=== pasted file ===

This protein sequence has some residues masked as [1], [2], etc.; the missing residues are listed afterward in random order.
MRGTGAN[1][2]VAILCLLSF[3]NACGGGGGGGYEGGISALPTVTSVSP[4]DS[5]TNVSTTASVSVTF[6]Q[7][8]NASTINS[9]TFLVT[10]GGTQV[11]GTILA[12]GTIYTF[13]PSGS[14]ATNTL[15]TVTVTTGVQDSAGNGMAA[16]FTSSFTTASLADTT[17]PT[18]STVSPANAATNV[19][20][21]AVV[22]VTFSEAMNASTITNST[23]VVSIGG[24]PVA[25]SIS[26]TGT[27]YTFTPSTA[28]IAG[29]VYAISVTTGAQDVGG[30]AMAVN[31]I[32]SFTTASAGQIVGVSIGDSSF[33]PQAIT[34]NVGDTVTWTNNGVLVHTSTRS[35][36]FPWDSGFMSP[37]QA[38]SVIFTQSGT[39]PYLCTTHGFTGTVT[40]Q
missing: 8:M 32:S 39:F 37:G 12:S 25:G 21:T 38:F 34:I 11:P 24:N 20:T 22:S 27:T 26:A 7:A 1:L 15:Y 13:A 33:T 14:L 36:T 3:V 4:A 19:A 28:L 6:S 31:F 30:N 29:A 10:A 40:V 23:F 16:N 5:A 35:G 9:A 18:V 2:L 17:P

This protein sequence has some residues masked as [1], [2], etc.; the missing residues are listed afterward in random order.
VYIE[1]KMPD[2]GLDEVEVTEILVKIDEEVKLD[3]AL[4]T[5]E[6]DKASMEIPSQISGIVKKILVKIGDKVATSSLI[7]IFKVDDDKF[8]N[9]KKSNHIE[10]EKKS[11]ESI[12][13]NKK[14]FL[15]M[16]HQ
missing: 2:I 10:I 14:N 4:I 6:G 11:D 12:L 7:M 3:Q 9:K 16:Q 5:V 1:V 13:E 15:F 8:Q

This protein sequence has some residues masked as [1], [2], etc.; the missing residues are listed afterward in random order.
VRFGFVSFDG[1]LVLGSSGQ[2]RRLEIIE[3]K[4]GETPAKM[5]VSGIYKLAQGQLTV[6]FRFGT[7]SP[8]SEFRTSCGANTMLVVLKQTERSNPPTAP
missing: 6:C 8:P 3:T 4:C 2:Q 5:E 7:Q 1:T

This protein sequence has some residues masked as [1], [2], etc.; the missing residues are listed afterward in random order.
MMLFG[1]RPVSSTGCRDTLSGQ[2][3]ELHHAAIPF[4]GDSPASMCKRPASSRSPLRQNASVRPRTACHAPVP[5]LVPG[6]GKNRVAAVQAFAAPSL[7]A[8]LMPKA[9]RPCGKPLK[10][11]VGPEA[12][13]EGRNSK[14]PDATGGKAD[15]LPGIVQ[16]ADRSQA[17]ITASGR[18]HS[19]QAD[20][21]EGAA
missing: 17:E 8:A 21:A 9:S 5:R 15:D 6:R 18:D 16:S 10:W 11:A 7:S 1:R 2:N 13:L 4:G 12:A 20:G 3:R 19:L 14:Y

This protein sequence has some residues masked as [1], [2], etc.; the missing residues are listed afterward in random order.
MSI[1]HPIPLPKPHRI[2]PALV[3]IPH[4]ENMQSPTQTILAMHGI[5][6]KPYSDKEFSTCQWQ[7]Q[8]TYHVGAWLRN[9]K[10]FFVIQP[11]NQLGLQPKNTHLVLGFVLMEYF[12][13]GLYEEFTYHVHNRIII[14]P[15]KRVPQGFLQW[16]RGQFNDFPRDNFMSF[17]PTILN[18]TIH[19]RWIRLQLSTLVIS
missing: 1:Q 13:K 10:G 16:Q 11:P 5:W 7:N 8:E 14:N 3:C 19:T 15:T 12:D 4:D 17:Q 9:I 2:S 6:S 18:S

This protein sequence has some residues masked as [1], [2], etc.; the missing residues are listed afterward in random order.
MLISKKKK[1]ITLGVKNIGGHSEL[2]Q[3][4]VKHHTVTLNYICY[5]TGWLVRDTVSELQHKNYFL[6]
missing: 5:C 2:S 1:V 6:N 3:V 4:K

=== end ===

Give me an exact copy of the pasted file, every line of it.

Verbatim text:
This protein sequence has some residues masked as [1], [2], etc.; the missing residues are listed afterward in random order.
MRGTGAN[1][2]VAILCLLSF[3]NACGGGGGGGYEGGISALPTVTSVSP[4]DS[5]TNVSTTASVSVTF[6]Q[7][8]NASTINS[9]TFLVT[10]GGTQV[11]GTILA[12]GTIYTF[13]PSGS[14]ATNTL[15]TVTVTTGVQDSAGNGMAA[16]FTSSFTTASLADTT[17]PT[18]STVSPANAATNV[19][20][21]AVV[22]VTFSEAMNASTITNST[23]VVSIGG[24]PVA[25]SIS[26]TGT[27]YTFTPSTA[28]IAG[29]VYAISVTTGAQDVGG[30]AMAVN[31]I[32]SFTTASAGQIVGVSIGDSSF[33]PQAIT[34]NVGDTVTWTNNGVLVHTSTRS[35][36]FPWDSGFMSP[37]QA[38]SVIFTQSGT[39]PYLCTTHGFTGTVT[40]Q
missing: 8:M 32:S 39:F 37:G 12:S 25:G 21:T 38:F 34:I 11:P 24:N 20:T 22:S 27:T 26:A 7:A 1:L 15:Y 13:A 33:T 14:L 36:T 3:V 4:A 19:A 28:L 6:S 31:F 30:N 29:A 10:A 40:V 23:F 16:N 5:A 35:G 9:A 18:V 2:L 17:P

This protein sequence has some residues masked as [1], [2], etc.; the missing residues are listed afterward in random order.
VYIE[1]KMPD[2]GLDEVEVTEILVKIDEEVKLD[3]AL[4]T[5]E[6]DKASMEIPSQISGIVKKILVKIGDKVATSSLI[7]IFKVDDDKF[8]N[9]KKSNHIE[10]EKKS[11]ESI[12][13]NKK[14]FL[15]M[16]HQ
missing: 2:I 10:I 14:N 4:I 6:G 11:D 12:L 7:M 3:Q 9:K 16:Q 5:V 1:V 13:E 15:F 8:Q

This protein sequence has some residues masked as [1], [2], etc.; the missing residues are listed afterward in random order.
VRFGFVSFDG[1]LVLGSSGQ[2]RRLEIIE[3]K[4]GETPAKM[5]VSGIYKLAQGQLTV[6]FRFGT[7]SP[8]SEFRTSCGANTMLVVLKQTERSNPPTAP
missing: 6:C 8:P 3:T 4:C 2:Q 5:E 7:Q 1:T

This protein sequence has some residues masked as [1], [2], etc.; the missing residues are listed afterward in random order.
MMLFG[1]RPVSSTGCRDTLSGQ[2][3]ELHHAAIPF[4]GDSPASMCKRPASSRSPLRQNASVRPRTACHAPVP[5]LVPG[6]GKNRVAAVQAFAAPSL[7]A[8]LMPKA[9]RPCGKPLK[10][11]VGPEA[12][13]EGRNSK[14]PDATGGKAD[15]LPGIVQ[16]ADRSQA[17]ITASGR[18]HS[19]QAD[20][21]EGAA
missing: 17:E 8:A 21:A 9:S 5:R 15:D 6:R 18:D 16:S 10:W 11:A 7:S 1:R 2:N 13:L 4:G 12:A 20:G 3:R 19:L 14:Y

This protein sequence has some residues masked as [1], [2], etc.; the missing residues are listed afterward in random order.
MSI[1]HPIPLPKPHRI[2]PALV[3]IPH[4]ENMQSPTQTILAMHGI[5][6]KPYSDKEFSTCQWQ[7]Q[8]TYHVGAWLRN[9]K[10]FFVIQP[11]NQLGLQPKNTHLVLGFVLMEYF[12][13]GLYEEFTYHVHNRIII[14]P[15]KRVPQGFLQW[16]RGQFNDFPRDNFMSF[17]PTILN[18]TIH[19]RWIRLQLSTLVIS
missing: 1:Q 13:K 10:G 16:Q 11:P 5:W 7:N 8:E 14:N 3:C 19:T 15:T 12:D 4:D 17:Q 9:I 2:S 6:S 18:S

This protein sequence has some residues masked as [1], [2], etc.; the missing residues are listed afterward in random order.
MLISKKKK[1]ITLGVKNIGGHSEL[2]Q[3][4]VKHHTVTLNYICY[5]TGWLVRDTVSELQHKNYFL[6]
missing: 5:C 2:S 1:V 6:N 3:V 4:K